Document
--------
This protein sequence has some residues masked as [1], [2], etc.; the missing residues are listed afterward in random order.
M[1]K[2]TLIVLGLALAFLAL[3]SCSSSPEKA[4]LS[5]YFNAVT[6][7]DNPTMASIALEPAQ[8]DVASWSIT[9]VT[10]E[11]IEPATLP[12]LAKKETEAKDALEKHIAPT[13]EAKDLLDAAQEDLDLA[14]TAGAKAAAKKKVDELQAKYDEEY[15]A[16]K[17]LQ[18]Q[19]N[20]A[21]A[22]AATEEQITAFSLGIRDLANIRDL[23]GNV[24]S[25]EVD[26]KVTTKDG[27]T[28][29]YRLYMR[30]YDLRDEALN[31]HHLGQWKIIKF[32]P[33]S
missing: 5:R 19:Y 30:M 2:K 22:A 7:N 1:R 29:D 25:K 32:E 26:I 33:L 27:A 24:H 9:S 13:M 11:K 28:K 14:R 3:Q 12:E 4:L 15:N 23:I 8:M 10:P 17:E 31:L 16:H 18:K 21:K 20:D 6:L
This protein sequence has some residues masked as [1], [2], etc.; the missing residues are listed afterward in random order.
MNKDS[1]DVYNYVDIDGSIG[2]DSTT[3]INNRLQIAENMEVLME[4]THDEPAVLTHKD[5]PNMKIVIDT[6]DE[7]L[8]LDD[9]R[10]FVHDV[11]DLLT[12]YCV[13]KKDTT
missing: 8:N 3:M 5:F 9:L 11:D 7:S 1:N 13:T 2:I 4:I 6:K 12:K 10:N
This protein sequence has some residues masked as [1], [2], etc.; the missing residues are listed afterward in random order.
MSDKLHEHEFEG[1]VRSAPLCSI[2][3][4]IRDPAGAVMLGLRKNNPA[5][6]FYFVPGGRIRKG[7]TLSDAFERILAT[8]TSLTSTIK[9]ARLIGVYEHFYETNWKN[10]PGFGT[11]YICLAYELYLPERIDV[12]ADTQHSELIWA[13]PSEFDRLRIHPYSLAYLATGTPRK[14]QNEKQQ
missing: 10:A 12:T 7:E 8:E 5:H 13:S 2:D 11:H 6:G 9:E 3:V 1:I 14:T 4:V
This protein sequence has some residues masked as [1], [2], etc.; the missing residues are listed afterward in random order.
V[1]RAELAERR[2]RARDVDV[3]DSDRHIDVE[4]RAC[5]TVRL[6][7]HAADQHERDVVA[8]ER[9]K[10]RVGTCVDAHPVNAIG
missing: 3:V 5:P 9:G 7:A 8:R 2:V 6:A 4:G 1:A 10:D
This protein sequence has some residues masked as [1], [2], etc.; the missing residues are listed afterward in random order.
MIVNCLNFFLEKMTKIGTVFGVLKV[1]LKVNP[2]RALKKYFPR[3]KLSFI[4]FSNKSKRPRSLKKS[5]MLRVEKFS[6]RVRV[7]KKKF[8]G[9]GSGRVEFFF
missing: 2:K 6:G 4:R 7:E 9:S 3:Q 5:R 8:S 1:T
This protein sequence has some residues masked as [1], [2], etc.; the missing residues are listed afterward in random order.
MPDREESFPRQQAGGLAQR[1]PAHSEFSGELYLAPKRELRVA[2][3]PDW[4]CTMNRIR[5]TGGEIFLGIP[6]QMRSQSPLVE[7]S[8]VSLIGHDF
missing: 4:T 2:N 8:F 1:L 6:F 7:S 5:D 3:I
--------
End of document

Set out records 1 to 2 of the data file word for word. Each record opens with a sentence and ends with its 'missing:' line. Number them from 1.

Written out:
This protein sequence has some residues masked as [1], [2], etc.; the missing residues are listed afterward in random order.
M[1]K[2]TLIVLGLALAFLAL[3]SCSSSPEKA[4]LS[5]YFNAVT[6][7]DNPTMASIALEPAQ[8]DVASWSIT[9]VT[10]E[11]IEPATLP[12]LAKKETEAKDALEKHIAPT[13]EAKDLLDAAQEDLDLA[14]TAGAKAAAKKKVDELQAKYDEEY[15]A[16]K[17]LQ[18]Q[19]N[20]A[21]A[22]AATEEQITAFSLGIRDLANIRDL[23]GNV[24]S[25]EVD[26]KVTTKDG[27]T[28][29]YRLYMR[30]YDLRDEALN[31]HHLGQWKIIKF[32]P[33]S
missing: 5:R 19:Y 30:M 2:K 22:A 7:N 1:R 29:D 25:K 32:E 26:I 33:L 27:A 24:H 9:S 13:M 11:K 28:K 14:R 3:Q 12:E 4:L 15:N 23:I 8:M 10:P 17:E 31:L 16:H 18:K 21:K 20:D 6:L
This protein sequence has some residues masked as [1], [2], etc.; the missing residues are listed afterward in random order.
MNKDS[1]DVYNYVDIDGSIG[2]DSTT[3]INNRLQIAENMEVLME[4]THDEPAVLTHKD[5]PNMKIVIDT[6]DE[7]L[8]LDD[9]R[10]FVHDV[11]DLLT[12]YCV[13]KKDTT
missing: 8:N 3:M 5:F 9:L 11:D 7:S 1:N 13:T 2:I 4:I 6:K 12:K 10:N